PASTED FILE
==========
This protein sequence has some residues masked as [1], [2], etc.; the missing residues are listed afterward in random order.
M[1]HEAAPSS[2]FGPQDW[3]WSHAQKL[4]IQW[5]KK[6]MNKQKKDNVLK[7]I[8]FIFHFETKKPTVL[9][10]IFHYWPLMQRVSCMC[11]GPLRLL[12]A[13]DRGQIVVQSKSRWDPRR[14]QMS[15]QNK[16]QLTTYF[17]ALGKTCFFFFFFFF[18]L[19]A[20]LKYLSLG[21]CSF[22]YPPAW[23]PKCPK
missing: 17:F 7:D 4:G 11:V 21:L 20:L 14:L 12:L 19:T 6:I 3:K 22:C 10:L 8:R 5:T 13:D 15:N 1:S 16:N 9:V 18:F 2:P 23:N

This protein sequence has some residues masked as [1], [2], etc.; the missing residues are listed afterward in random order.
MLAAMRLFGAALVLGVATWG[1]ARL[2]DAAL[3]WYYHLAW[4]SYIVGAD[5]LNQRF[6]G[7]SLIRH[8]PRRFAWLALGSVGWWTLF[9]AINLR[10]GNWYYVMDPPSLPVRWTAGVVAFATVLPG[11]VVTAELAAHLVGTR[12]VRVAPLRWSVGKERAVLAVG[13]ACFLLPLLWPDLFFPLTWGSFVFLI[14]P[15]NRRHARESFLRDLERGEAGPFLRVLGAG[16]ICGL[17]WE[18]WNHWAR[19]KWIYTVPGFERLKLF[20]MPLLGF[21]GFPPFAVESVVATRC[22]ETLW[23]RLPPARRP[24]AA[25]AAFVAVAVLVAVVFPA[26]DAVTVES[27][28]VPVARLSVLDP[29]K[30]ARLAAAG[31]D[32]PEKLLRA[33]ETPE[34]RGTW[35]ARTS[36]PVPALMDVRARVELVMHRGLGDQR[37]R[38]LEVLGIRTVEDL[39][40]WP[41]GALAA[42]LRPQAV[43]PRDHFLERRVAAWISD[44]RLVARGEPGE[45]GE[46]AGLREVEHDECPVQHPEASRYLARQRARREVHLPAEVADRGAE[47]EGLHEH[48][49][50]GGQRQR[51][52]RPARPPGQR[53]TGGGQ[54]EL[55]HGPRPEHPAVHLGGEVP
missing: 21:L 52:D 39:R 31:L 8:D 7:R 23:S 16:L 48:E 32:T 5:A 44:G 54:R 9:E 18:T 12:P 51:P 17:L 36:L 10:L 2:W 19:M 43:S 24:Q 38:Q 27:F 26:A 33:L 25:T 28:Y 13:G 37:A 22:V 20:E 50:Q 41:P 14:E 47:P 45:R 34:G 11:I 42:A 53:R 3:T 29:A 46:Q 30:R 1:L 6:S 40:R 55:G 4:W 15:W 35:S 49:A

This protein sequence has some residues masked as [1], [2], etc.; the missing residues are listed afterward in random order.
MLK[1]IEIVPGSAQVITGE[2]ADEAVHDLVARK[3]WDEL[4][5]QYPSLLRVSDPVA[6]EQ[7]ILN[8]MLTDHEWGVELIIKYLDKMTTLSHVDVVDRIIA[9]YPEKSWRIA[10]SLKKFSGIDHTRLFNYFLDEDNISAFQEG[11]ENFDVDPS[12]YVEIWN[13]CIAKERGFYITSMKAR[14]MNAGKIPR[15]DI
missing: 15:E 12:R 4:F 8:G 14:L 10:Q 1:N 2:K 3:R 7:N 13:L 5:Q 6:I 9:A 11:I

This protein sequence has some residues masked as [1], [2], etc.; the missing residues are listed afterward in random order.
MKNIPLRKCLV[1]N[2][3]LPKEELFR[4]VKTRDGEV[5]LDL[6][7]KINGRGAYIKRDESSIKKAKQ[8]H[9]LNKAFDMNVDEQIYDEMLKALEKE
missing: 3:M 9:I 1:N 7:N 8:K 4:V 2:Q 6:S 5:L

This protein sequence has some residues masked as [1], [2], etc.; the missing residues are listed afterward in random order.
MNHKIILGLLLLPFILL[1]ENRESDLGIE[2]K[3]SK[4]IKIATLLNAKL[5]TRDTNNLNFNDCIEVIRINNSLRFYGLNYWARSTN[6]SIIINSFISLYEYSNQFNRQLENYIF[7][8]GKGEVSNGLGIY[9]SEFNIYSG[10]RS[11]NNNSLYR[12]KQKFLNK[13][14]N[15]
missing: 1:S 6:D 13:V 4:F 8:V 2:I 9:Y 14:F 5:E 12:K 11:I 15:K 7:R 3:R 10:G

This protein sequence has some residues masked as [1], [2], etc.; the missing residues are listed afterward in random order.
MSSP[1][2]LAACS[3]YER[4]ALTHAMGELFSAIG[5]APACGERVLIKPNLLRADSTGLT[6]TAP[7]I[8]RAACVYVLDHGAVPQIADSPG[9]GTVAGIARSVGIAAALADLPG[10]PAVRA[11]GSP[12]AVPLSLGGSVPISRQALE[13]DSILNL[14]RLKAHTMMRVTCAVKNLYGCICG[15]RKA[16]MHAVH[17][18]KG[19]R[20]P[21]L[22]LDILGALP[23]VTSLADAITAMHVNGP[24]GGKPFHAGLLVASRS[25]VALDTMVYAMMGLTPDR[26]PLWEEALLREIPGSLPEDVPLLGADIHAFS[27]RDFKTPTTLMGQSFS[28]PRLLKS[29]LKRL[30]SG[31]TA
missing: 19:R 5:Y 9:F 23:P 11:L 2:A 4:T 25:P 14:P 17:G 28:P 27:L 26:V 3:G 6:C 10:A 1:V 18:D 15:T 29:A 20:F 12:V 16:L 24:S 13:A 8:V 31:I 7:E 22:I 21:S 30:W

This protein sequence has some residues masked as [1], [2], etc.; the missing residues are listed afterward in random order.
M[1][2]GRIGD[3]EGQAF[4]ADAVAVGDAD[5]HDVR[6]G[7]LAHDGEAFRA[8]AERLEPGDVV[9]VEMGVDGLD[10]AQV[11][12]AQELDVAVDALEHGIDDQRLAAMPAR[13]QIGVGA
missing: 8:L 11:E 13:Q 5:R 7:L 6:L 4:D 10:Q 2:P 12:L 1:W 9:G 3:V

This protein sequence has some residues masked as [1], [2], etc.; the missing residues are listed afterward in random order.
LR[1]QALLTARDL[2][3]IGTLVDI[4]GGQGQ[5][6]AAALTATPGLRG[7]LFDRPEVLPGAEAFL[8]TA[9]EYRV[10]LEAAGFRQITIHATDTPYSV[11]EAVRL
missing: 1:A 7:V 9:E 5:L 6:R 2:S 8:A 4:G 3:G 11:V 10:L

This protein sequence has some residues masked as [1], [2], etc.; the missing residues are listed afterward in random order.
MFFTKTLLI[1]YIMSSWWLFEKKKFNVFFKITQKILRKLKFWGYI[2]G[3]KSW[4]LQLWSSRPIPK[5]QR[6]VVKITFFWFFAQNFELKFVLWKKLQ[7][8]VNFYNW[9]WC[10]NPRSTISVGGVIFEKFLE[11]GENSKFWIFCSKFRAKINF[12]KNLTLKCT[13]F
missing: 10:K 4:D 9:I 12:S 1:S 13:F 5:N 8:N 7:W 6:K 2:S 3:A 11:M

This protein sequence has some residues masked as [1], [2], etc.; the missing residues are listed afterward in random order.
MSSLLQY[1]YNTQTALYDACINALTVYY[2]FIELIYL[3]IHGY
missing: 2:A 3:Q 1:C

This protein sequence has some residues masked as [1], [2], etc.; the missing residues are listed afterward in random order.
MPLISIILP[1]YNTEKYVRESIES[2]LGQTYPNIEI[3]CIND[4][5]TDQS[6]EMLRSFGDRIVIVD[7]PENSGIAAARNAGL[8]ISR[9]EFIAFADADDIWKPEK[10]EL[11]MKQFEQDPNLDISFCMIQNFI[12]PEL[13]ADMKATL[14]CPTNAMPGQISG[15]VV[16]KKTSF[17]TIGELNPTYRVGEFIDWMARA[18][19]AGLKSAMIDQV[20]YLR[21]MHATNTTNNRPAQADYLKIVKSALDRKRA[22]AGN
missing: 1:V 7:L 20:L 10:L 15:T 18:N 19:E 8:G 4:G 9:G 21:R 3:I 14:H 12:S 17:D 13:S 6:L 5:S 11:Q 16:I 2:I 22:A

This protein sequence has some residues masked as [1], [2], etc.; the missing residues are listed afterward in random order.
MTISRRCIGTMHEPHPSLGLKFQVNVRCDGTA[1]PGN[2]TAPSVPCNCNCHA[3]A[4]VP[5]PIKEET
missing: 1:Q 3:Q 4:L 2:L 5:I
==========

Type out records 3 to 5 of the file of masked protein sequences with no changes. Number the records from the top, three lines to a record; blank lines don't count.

This protein sequence has some residues masked as [1], [2], etc.; the missing residues are listed afterward in random order.
MLK[1]IEIVPGSAQVITGE[2]ADEAVHDLVARK[3]WDEL[4][5]QYPSLLRVSDPVA[6]EQ[7]ILN[8]MLTDHEWGVELIIKYLDKMTTLSHVDVVDRIIA[9]YPEKSWRIA[10]SLKKFSGIDHTRLFNYFLDEDNISAFQEG[11]ENFDVDPS[12]YVEIWN[13]CIAKERGFYITSMKAR[14]MNAGKIPR[15]DI
missing: 15:E 12:R 4:F 8:G 14:L 10:Q 1:N 2:K 3:R 7:N 13:L 5:Q 6:I 9:A 11:I

This protein sequence has some residues masked as [1], [2], etc.; the missing residues are listed afterward in random order.
MKNIPLRKCLV[1]N[2][3]LPKEELFR[4]VKTRDGEV[5]LDL[6][7]KINGRGAYIKRDESSIKKAKQ[8]H[9]LNKAFDMNVDEQIYDEMLKALEKE
missing: 3:M 9:I 1:N 7:N 8:K 4:V 2:Q 6:S 5:L

This protein sequence has some residues masked as [1], [2], etc.; the missing residues are listed afterward in random order.
MNHKIILGLLLLPFILL[1]ENRESDLGIE[2]K[3]SK[4]IKIATLLNAKL[5]TRDTNNLNFNDCIEVIRINNSLRFYGLNYWARSTN[6]SIIINSFISLYEYSNQFNRQLENYIF[7][8]GKGEVSNGLGIY[9]SEFNIYSG[10]RS[11]NNNSLYR[12]KQKFLNK[13][14]N[15]
missing: 1:S 6:D 13:V 4:F 8:V 2:I 9:Y 14:F 5:E 12:K 11:I 15:K 7:R 3:R 10:G